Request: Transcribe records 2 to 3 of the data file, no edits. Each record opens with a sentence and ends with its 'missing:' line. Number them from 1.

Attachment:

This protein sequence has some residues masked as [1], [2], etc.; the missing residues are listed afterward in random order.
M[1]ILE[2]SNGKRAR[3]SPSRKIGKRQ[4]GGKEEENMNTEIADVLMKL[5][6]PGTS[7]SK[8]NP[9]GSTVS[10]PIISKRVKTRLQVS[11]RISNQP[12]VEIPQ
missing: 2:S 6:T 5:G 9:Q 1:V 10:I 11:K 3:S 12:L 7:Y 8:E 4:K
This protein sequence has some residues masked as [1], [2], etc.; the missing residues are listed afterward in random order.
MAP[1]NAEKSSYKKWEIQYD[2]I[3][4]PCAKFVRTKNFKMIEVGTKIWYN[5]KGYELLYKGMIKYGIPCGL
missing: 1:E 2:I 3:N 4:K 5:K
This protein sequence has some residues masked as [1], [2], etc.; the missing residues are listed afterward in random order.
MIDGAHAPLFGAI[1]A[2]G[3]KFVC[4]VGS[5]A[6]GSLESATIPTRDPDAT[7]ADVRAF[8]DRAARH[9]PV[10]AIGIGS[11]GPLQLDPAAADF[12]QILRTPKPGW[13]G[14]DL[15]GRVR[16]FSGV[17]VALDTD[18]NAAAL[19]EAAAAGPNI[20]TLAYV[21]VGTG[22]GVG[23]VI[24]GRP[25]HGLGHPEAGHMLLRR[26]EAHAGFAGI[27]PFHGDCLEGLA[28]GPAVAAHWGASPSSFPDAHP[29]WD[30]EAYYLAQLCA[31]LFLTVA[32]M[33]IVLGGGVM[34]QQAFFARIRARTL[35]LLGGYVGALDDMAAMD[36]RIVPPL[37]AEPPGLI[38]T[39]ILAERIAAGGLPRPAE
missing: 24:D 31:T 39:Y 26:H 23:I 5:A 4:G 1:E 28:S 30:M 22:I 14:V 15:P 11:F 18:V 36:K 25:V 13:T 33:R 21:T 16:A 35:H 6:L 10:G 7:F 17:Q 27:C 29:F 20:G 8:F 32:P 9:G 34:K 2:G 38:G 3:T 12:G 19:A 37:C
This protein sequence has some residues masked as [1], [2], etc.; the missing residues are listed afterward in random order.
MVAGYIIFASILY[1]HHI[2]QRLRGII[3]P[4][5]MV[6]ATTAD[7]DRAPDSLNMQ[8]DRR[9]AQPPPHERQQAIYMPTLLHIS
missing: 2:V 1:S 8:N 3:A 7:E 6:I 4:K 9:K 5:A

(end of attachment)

This protein sequence has some residues masked as [1], [2], etc.; the missing residues are listed afterward in random order.
MAP[1]NAEKSSYKKWEIQYD[2]I[3][4]PCAKFVRTKNFKMIEVGTKIWYN[5]KGYELLYKGMIKYGIPCGL
missing: 1:E 2:I 3:N 4:K 5:K
This protein sequence has some residues masked as [1], [2], etc.; the missing residues are listed afterward in random order.
MIDGAHAPLFGAI[1]A[2]G[3]KFVC[4]VGS[5]A[6]GSLESATIPTRDPDAT[7]ADVRAF[8]DRAARH[9]PV[10]AIGIGS[11]GPLQLDPAAADF[12]QILRTPKPGW[13]G[14]DL[15]GRVR[16]FSGV[17]VALDTD[18]NAAAL[19]EAAAAGPNI[20]TLAYV[21]VGTG[22]GVG[23]VI[24]GRP[25]HGLGHPEAGHMLLRR[26]EAHAGFAGI[27]PFHGDCLEGLA[28]GPAVAAHWGASPSSFPDAHP[29]WD[30]EAYYLAQLCA[31]LFLTVA[32]M[33]IVLGGGVM[34]QQAFFARIRARTL[35]LLGGYVGALDDMAAMD[36]RIVPPL[37]AEPPGLI[38]T[39]ILAERIAAGGLPRPAE
missing: 24:D 31:T 39:Y 26:H 23:I 5:A 4:G 1:E 28:S 30:M 22:I 14:V 15:P 11:F 18:V 36:K 25:V 13:T 33:R 21:T 16:A 35:H 6:L 10:G 7:F 17:Q 27:C 29:F 20:G 8:F 32:P 9:G 34:K 2:G 38:G 3:T 12:G 19:A 37:C